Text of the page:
ASTM D412 (D 412) covers the tensile properties of thermoset rubbers and thermoplastic elastomers. The specification describes two test methods, A and B. Method A is common and can be performed on a universal testing machine (tensile testing machine). If you are going to perform this test, you should read the entire specification from ASTM. This is a quick summary to decide if this test is right for you and to point out what equipment you need to perform the test.
There is a wide variety of equipment that can perform the ASTM D412 test. The first video shows a typical system that is easy to use and has no comprimises. The second video shows a more simple setup that is commonly used by customers with less demanding requirements or perhaps budget limitations. The normal price range for a single column D412 system can range from $ 8,000 to $ 20,000 USD. We'll help you configure a system to your needs and budget.
The ADVANCED ASTM D412 tensile testing machine:
eXpert 7601 with extended height option, MTESTQuattro software, Long Travel Extensometer
The SIMPLE ASTM D412 tensile testing machine:
eXpert 7601, eP2 Digital Controller, eccentric roller grips
1. Cut or injection mold your material into a "dumbbell" shaped specimen.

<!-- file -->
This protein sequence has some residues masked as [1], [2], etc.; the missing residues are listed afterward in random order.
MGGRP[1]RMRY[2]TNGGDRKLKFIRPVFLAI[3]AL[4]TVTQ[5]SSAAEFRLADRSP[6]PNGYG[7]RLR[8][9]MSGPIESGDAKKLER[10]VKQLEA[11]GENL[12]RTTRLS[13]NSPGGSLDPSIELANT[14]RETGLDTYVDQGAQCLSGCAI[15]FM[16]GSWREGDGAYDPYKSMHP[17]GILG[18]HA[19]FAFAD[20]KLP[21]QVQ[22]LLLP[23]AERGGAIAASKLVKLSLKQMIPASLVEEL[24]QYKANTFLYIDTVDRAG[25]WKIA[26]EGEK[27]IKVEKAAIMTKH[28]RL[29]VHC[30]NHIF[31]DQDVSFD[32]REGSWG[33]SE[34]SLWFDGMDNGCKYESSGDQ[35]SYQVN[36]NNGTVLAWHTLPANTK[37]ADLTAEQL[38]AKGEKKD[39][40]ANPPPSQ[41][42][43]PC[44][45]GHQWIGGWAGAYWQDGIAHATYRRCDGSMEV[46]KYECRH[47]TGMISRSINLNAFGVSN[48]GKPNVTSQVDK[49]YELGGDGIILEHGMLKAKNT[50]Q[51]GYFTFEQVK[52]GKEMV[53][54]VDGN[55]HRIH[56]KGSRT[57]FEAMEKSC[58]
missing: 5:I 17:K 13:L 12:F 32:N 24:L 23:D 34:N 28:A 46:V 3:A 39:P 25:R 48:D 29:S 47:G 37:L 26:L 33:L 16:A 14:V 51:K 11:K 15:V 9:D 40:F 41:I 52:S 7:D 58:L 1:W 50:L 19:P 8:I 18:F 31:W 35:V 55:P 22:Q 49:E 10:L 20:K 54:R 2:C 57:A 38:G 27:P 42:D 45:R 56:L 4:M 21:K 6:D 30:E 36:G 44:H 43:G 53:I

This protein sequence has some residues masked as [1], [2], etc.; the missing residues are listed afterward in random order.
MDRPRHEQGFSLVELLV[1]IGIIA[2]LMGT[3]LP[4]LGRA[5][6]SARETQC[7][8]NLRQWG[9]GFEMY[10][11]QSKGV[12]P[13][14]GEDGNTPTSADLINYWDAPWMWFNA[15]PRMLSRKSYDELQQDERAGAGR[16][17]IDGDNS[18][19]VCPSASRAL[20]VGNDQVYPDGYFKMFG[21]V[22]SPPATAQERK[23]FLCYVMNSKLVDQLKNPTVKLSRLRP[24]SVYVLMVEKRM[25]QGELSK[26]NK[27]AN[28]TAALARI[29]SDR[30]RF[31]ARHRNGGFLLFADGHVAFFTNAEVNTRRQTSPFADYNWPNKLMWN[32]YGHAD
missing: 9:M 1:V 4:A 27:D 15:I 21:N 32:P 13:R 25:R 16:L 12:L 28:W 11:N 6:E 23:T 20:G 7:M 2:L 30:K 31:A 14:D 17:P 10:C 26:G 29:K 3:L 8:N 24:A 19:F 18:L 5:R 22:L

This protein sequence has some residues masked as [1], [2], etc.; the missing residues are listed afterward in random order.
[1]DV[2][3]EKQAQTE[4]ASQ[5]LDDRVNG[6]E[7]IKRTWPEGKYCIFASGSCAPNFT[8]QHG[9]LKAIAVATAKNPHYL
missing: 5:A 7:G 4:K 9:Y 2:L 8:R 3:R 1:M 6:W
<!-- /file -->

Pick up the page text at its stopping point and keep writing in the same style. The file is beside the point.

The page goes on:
2. Load the specimen into tensile grips.
3. Attach the optional extensometer to the sample
4. Begin the test by separating the tensile grips at a speed of 20 inches per minute
5. End the test after sample break (rupture)
1. Stress at user-specified extension or elongation
2. Tensile Yield Stress
3. Tensile Yield Strain
4. Tensile Strength at Rupture
5. Elongation at Rupture
1. Universal testing machine (tensile testing machine) with these minimum specifications:
A. Servo-controlled to keep a constant rate of speed during the test (+/- 2 inches/min)
B. At least 30 inches of crosshead travel or more for high elongation materials
C. Most small and common 1kN (225 pound) load capacity machines will work for the loads of the materials tested to this specification
2. An extensometer is optional but recommended. We recommend one for two reasons. First, dumbbell specimens do not have uniform widths which cause errors when both the wide and narrow sections of the dumbbell shaped specimen elongate at different rates. Secondly, elongation is usually an important design characteristic of rubbers and elastomers so an extensometer can be used to improve accuracy of the measurement.
3. Software or suitable electronics are required to operate the machine and to take the measurements. Basic systems will provide the raw data, and stress-strain charts. Using these sources of data, you can determine and calculate all of the analysis listed above. However, fully PC based systems have the capability to calculate all of these automatically. For example, our MTESTQuattro testing software has built in support for ASTM D412 and all of these calculations are provided immediately after performing the test.
4. Tensile grips hold your specimen during the test as it is being
pulled apart. Elastomers pose a challenge to hold because they thin as they are stretchd. Therefore, the vast majority of elastomers need to be held with self tightening grips. Examples of these grips are eccentric roller grips, wedge grips, or pneumatic grips. Regardless of the grip design, the concept is the same - they tighten on the material as it thins to keep constant force on the sample.
Sample ASTM D412 Test Reports:
This is the original article, a new version has been posted here.